Electricity theft in South Africa is out of control. Eskom is losing billions each year to this crime, and many people are getting electrocuted because of unsafe wires in areas where this theft takes place.
The elimination of non-technical electricity losses in South Africa – electricity theft and non-payment – would avoid the need for most load shedding. This gives some idea of the scale of the problem.
Chris Yelland, electricity expert and director of EE Publishers, said about 32% of all electricity delivered by City Power Johannesburg is lost to theft and non-payment.
“If these non-technical losses could be eliminated, peak demand would be reduced enough to completely eliminate the need for load shedding,” said Yelland.
Another report which illustrates the magnitude of the problem comes from the City of Tshwane, where electricity theft and meter tampering cost the metro R416 million in the 2013/14 financial year. This was an 83% increase compared to the previous year.
A recent Daily Sun report also highlighted the dangers of electricity theft after seven people were electrocuted in the Airport Valley squatter camp near Port Elizabeth.
This follows the death of Princess Ntuli, who was electrocuted by an illegal connection in January 2015 while she was walking barefoot in Intshawini, near Stanger in KwaZulu-Natal.
Apart from the obvious dangers, illegal connections also put the grid under undue pressure, resulting in outages due to overload.
The following photos show some examples of wires on the ground due to electricity theft.
Fighting electricity theft
While it is not easy to fight this crime, there are projects which aim to battle the scourge of electricity theft.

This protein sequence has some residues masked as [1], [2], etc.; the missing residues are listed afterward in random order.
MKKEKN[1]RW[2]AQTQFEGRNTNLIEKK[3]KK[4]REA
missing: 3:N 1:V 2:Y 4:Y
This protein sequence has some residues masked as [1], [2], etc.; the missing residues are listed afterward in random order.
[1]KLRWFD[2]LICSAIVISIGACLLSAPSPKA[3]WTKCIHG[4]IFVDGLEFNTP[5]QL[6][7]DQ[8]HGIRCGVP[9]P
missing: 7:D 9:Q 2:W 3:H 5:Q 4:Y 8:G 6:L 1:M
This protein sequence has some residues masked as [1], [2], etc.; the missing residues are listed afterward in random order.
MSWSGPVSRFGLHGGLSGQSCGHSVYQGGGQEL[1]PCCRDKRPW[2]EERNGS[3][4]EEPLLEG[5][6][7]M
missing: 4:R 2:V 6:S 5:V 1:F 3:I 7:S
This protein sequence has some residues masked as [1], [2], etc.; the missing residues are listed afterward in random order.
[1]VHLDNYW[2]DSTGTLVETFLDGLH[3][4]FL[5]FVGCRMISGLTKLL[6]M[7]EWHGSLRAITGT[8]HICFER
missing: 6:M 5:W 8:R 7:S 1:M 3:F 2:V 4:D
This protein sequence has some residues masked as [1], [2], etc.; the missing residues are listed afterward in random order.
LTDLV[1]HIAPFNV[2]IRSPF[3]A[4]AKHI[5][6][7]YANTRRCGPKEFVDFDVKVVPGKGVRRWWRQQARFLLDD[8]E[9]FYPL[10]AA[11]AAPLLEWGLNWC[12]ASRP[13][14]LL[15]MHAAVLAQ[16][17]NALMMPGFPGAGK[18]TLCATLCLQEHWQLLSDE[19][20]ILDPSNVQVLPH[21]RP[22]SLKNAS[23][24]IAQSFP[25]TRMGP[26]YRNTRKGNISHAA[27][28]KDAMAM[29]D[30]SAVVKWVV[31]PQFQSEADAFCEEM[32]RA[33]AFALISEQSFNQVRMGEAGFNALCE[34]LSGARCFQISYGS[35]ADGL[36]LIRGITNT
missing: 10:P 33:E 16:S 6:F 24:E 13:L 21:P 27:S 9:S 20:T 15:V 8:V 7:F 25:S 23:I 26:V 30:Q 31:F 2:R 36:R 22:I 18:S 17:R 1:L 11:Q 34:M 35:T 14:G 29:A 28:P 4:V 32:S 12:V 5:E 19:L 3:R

The Operation Khanyisa campaign, established under Eskom’s Energy Losses Management Programme, said that it is approaching the R1 billion mark in recovery of revenue and prevention of further energy losses.
Maboe Maphaka, a senior manager at Eskom, said the use of new technology, application of the law, and community mobilisation worked to curb electricity theft.
“Operation Khanyisa has helped with the recovery of approximately R400 million in revenue for Eskom and the protection of a further R500 million worth of energy from loss,” said Maphaka.
City Power said in August 2014 it is continuing the fight against people using illegal electricity connections.
It started to install prepaid meters in vandal-proof boxes to avoid user interference and tampering, and urged residents to report illegal electricity connections.
Eskom is also looking to take the fight to areas of high electricity theft and non-payment by targeting these neighbourhoods with load shedding.
The following images show electricity meter tampering which is used to steal electricity.
Images of electricity theft
The following photos show real-world examples of electricity theft in South Africa. This usually occurs in informal settlements.
Electricity theft is recognisable by the absence of control boxes (especially on poles), which are used to measure electricity usage.